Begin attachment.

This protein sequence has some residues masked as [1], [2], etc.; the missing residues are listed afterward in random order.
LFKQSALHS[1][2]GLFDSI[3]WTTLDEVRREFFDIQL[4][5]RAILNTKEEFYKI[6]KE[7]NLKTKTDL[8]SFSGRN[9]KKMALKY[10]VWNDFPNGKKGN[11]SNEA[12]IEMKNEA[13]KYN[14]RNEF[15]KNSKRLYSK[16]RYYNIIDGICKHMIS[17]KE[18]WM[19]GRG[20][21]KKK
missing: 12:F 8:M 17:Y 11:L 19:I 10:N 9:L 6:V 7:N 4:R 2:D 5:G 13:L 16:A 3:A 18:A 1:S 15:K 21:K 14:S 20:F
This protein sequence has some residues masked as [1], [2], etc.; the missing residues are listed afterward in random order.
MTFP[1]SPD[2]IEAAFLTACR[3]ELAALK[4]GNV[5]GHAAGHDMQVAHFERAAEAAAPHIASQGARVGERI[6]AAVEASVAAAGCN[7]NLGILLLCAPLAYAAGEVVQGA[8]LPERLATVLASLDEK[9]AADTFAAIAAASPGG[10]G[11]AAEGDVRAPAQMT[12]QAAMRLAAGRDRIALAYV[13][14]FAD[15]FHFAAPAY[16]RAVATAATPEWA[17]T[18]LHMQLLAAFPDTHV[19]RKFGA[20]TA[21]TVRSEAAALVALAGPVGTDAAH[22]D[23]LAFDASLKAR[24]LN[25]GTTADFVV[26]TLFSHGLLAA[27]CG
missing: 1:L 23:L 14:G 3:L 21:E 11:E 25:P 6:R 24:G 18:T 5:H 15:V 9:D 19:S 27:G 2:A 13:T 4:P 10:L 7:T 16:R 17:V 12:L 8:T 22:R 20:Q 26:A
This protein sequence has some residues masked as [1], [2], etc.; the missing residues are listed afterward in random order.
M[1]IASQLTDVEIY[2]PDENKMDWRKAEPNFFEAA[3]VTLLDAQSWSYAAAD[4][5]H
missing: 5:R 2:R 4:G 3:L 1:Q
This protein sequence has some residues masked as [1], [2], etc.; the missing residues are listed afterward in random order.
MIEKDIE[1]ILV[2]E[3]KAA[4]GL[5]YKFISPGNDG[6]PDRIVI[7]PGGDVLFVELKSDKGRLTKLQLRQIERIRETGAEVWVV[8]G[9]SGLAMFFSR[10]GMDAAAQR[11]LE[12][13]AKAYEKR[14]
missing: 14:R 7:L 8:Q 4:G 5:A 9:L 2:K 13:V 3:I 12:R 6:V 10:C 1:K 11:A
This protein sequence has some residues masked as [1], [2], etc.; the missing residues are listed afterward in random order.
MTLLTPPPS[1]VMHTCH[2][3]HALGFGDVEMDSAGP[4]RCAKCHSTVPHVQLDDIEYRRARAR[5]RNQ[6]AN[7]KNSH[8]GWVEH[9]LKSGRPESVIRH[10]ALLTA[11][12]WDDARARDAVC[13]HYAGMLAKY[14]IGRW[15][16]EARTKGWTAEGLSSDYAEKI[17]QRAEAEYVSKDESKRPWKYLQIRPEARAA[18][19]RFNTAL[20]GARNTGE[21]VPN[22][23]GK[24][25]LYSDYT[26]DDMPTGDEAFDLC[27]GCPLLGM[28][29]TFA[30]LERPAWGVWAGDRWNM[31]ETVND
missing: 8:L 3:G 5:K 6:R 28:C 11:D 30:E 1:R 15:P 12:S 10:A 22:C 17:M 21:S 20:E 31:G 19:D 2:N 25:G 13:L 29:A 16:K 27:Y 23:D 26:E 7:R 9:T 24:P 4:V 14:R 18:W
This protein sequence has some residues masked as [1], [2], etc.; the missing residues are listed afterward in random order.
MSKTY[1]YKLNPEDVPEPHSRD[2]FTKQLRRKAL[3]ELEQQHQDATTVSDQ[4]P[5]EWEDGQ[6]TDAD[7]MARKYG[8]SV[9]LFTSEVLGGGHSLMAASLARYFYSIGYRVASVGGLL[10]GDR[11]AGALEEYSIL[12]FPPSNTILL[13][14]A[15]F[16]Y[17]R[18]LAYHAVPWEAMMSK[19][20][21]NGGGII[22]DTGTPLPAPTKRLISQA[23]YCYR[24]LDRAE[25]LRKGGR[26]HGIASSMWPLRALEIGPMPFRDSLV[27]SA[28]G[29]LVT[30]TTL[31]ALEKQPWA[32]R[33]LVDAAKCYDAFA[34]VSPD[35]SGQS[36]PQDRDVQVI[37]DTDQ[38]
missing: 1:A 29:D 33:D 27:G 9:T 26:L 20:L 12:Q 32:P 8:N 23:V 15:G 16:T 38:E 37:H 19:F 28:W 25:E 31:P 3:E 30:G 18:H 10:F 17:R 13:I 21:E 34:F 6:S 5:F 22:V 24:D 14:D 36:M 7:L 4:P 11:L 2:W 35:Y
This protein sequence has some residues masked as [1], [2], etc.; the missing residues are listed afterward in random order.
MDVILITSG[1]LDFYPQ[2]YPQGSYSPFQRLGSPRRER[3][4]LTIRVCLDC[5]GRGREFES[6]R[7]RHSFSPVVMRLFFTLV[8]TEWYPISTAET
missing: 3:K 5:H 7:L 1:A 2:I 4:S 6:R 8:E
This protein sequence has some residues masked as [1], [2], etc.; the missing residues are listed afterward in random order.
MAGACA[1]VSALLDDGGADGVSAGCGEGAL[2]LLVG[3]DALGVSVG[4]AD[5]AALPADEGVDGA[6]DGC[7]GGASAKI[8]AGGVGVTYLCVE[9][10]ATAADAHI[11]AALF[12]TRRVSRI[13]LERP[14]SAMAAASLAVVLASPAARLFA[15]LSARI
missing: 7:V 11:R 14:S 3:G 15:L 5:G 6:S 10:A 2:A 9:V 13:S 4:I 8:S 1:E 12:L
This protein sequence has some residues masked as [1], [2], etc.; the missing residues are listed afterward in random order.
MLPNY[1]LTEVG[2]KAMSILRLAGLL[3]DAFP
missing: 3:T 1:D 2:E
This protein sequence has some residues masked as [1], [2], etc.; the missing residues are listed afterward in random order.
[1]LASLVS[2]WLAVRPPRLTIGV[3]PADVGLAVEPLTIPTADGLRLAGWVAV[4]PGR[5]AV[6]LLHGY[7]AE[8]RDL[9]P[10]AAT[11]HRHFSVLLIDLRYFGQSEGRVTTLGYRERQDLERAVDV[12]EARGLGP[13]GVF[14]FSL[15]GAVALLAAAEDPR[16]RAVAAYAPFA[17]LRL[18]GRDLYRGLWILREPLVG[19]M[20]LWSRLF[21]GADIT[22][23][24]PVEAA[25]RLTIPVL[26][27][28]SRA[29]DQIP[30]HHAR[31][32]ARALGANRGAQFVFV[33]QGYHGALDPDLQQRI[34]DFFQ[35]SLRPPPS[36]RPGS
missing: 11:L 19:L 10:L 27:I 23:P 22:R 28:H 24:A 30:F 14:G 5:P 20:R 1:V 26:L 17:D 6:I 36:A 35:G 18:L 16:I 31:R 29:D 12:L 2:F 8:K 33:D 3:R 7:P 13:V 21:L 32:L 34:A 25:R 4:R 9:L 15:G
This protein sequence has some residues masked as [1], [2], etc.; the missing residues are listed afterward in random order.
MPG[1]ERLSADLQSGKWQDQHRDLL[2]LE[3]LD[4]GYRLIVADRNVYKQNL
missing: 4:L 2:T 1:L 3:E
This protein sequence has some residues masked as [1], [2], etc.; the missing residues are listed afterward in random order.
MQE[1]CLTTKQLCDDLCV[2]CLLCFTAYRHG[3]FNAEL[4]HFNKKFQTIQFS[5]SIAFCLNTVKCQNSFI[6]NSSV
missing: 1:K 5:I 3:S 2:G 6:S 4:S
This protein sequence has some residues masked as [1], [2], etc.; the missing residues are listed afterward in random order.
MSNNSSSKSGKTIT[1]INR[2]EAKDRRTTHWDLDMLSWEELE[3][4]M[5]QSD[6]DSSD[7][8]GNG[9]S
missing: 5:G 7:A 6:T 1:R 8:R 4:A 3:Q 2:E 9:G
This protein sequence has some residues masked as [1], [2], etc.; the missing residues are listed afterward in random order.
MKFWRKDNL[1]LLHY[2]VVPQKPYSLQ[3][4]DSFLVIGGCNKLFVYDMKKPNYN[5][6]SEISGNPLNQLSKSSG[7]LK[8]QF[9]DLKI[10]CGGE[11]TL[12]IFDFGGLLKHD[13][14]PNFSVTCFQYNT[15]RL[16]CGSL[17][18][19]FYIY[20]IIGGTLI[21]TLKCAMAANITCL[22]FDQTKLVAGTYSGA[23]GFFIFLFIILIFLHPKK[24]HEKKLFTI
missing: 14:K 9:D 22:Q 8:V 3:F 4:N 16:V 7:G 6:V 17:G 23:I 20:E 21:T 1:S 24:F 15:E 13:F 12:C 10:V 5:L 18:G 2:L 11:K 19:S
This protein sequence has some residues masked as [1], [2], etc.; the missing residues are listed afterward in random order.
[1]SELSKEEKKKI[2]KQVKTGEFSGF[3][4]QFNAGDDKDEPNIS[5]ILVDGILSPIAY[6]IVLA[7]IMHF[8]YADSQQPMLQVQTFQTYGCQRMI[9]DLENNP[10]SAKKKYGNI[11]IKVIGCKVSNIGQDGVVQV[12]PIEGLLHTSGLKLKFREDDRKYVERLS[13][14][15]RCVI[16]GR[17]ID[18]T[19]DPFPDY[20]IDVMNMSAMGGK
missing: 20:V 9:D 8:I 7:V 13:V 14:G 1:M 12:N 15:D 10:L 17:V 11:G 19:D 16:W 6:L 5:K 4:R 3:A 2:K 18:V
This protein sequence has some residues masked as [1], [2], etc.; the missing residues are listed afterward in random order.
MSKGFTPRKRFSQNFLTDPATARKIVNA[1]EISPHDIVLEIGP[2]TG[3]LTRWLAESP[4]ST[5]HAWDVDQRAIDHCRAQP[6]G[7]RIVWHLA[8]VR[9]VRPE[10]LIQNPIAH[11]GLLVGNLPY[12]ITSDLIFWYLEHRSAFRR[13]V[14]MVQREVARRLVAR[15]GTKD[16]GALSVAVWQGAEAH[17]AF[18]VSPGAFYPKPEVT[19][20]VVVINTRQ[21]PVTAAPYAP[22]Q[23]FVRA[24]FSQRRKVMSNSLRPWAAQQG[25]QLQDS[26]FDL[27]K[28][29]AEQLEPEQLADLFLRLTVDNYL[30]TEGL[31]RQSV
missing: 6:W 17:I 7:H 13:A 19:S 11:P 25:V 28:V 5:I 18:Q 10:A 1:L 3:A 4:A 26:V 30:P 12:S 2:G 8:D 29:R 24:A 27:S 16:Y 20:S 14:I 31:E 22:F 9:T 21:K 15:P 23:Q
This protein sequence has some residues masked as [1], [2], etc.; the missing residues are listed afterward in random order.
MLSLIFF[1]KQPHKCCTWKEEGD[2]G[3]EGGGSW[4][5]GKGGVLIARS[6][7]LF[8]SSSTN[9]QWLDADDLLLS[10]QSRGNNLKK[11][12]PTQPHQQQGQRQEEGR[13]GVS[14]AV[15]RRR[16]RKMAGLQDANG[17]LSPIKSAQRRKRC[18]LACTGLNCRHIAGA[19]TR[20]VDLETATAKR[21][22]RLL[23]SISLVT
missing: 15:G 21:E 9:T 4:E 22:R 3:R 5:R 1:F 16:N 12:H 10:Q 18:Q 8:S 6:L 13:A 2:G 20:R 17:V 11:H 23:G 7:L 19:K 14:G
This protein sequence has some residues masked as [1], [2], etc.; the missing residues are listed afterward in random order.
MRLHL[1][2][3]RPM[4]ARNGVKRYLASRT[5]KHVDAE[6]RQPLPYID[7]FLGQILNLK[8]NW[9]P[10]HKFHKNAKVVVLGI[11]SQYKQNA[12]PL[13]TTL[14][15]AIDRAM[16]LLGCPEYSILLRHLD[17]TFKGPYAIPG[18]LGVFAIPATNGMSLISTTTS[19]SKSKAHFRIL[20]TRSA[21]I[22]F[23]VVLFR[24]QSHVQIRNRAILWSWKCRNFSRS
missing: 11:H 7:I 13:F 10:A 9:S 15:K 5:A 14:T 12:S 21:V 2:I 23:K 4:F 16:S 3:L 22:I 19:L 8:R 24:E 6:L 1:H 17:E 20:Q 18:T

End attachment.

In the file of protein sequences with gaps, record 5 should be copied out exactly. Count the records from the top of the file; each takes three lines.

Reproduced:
This protein sequence has some residues masked as [1], [2], etc.; the missing residues are listed afterward in random order.
MTLLTPPPS[1]VMHTCH[2][3]HALGFGDVEMDSAGP[4]RCAKCHSTVPHVQLDDIEYRRARAR[5]RNQ[6]AN[7]KNSH[8]GWVEH[9]LKSGRPESVIRH[10]ALLTA[11][12]WDDARARDAVC[13]HYAGMLAKY[14]IGRW[15][16]EARTKGWTAEGLSSDYAEKI[17]QRAEAEYVSKDESKRPWKYLQIRPEARAA[18][19]RFNTAL[20]GARNTGE[21]VPN[22][23]GK[24][25]LYSDYT[26]DDMPTGDEAFDLC[27]GCPLLGM[28][29]TFA[30]LERPAWGVWAGDRWNM[31]ETVND
missing: 8:L 3:G 5:K 6:R 28:C 11:D 30:E 1:R 15:P 12:S 10:A 22:C 17:M 21:S 20:E 31:G 19:D 2:N 25:G 13:L 29:A 16:K 27:Y 23:D 26:E 7:R 9:T 24:P 4:V 14:R 18:W